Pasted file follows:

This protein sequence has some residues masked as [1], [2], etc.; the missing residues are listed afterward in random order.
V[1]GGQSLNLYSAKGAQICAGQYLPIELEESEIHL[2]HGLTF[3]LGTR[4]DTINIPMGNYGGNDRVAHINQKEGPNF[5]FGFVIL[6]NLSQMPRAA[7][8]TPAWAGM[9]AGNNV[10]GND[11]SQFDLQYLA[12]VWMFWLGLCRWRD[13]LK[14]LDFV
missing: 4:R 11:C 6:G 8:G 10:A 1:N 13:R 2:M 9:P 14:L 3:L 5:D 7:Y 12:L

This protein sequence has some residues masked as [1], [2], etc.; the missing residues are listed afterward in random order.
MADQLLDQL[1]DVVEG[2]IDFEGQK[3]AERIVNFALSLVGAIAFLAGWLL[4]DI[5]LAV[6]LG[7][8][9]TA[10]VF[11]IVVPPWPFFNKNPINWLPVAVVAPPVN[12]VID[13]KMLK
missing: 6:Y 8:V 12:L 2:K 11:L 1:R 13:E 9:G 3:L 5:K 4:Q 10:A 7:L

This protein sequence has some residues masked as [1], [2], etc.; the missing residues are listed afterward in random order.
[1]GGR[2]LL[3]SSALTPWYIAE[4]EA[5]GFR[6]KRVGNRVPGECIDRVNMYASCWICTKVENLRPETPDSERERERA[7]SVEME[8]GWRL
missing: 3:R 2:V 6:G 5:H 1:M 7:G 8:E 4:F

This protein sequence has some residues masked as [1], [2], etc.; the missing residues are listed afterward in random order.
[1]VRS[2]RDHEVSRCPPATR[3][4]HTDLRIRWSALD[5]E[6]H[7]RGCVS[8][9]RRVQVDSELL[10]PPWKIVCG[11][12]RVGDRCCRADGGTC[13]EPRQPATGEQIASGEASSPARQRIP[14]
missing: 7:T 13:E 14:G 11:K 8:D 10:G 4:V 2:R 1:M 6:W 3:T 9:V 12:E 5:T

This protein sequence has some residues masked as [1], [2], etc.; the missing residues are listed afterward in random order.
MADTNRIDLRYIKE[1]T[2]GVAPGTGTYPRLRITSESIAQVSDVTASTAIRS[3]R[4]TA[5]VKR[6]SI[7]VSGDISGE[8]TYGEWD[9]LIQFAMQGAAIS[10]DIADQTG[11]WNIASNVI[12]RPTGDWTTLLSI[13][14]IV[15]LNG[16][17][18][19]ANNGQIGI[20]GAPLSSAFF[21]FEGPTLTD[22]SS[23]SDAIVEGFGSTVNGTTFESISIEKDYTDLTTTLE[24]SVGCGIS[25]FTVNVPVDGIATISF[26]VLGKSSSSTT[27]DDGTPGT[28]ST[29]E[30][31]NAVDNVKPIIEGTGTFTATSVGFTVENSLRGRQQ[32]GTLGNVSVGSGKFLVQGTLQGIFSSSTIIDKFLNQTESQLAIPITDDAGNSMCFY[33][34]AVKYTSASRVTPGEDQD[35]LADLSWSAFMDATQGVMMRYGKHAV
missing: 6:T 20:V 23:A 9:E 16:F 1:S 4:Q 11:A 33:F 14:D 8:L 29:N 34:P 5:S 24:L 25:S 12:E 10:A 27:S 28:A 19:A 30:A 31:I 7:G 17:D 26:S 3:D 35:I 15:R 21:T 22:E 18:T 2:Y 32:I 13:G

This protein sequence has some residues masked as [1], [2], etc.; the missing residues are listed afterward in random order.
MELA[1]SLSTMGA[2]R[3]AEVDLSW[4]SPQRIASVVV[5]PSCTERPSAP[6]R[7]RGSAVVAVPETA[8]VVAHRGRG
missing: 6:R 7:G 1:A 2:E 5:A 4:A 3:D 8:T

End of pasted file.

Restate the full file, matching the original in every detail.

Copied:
This protein sequence has some residues masked as [1], [2], etc.; the missing residues are listed afterward in random order.
V[1]GGQSLNLYSAKGAQICAGQYLPIELEESEIHL[2]HGLTF[3]LGTR[4]DTINIPMGNYGGNDRVAHINQKEGPNF[5]FGFVIL[6]NLSQMPRAA[7][8]TPAWAGM[9]AGNNV[10]GND[11]SQFDLQYLA[12]VWMFWLGLCRWRD[13]LK[14]LDFV
missing: 4:R 11:C 6:G 8:G 10:A 1:N 13:R 2:M 9:P 14:L 3:L 5:D 7:Y 12:L

This protein sequence has some residues masked as [1], [2], etc.; the missing residues are listed afterward in random order.
MADQLLDQL[1]DVVEG[2]IDFEGQK[3]AERIVNFALSLVGAIAFLAGWLL[4]DI[5]LAV[6]LG[7][8][9]TA[10]VF[11]IVVPPWPFFNKNPINWLPVAVVAPPVN[12]VID[13]KMLK
missing: 6:Y 8:V 12:L 2:K 11:L 1:R 13:E 9:G 3:L 5:K 4:Q 10:A 7:L

This protein sequence has some residues masked as [1], [2], etc.; the missing residues are listed afterward in random order.
[1]GGR[2]LL[3]SSALTPWYIAE[4]EA[5]GFR[6]KRVGNRVPGECIDRVNMYASCWICTKVENLRPETPDSERERERA[7]SVEME[8]GWRL
missing: 3:R 2:V 6:G 5:H 1:M 7:G 8:E 4:F

This protein sequence has some residues masked as [1], [2], etc.; the missing residues are listed afterward in random order.
[1]VRS[2]RDHEVSRCPPATR[3][4]HTDLRIRWSALD[5]E[6]H[7]RGCVS[8][9]RRVQVDSELL[10]PPWKIVCG[11][12]RVGDRCCRADGGTC[13]EPRQPATGEQIASGEASSPARQRIP[14]
missing: 7:T 13:E 14:G 11:K 8:D 10:G 4:V 2:R 1:M 6:W 3:T 9:V 12:E 5:T

This protein sequence has some residues masked as [1], [2], etc.; the missing residues are listed afterward in random order.
MADTNRIDLRYIKE[1]T[2]GVAPGTGTYPRLRITSESIAQVSDVTASTAIRS[3]R[4]TA[5]VKR[6]SI[7]VSGDISGE[8]TYGEWD[9]LIQFAMQGAAIS[10]DIADQTG[11]WNIASNVI[12]RPTGDWTTLLSI[13][14]IV[15]LNG[16][17][18][19]ANNGQIGI[20]GAPLSSAFF[21]FEGPTLTD[22]SS[23]SDAIVEGFGSTVNGTTFESISIEKDYTDLTTTLE[24]SVGCGIS[25]FTVNVPVDGIATISF[26]VLGKSSSSTT[27]DDGTPGT[28]ST[29]E[30][31]NAVDNVKPIIEGTGTFTATSVGFTVENSLRGRQQ[32]GTLGNVSVGSGKFLVQGTLQGIFSSSTIIDKFLNQTESQLAIPITDDAGNSMCFY[33][34]AVKYTSASRVTPGEDQD[35]LADLSWSAFMDATQGVMMRYGKHAV
missing: 6:T 20:V 23:A 9:E 16:F 1:S 4:Q 11:A 33:F 14:D 8:L 29:N 34:P 5:S 24:L 25:S 12:E 10:A 27:S 28:A 19:A 30:A 31:I 7:G 17:D 26:S 3:D 35:I 15:R 21:T 22:E 18:T 2:Y 32:I 13:G

This protein sequence has some residues masked as [1], [2], etc.; the missing residues are listed afterward in random order.
MELA[1]SLSTMGA[2]R[3]AEVDLSW[4]SPQRIASVVV[5]PSCTERPSAP[6]R[7]RGSAVVAVPETA[8]VVAHRGRG
missing: 6:R 7:G 1:A 2:E 5:A 4:A 3:D 8:T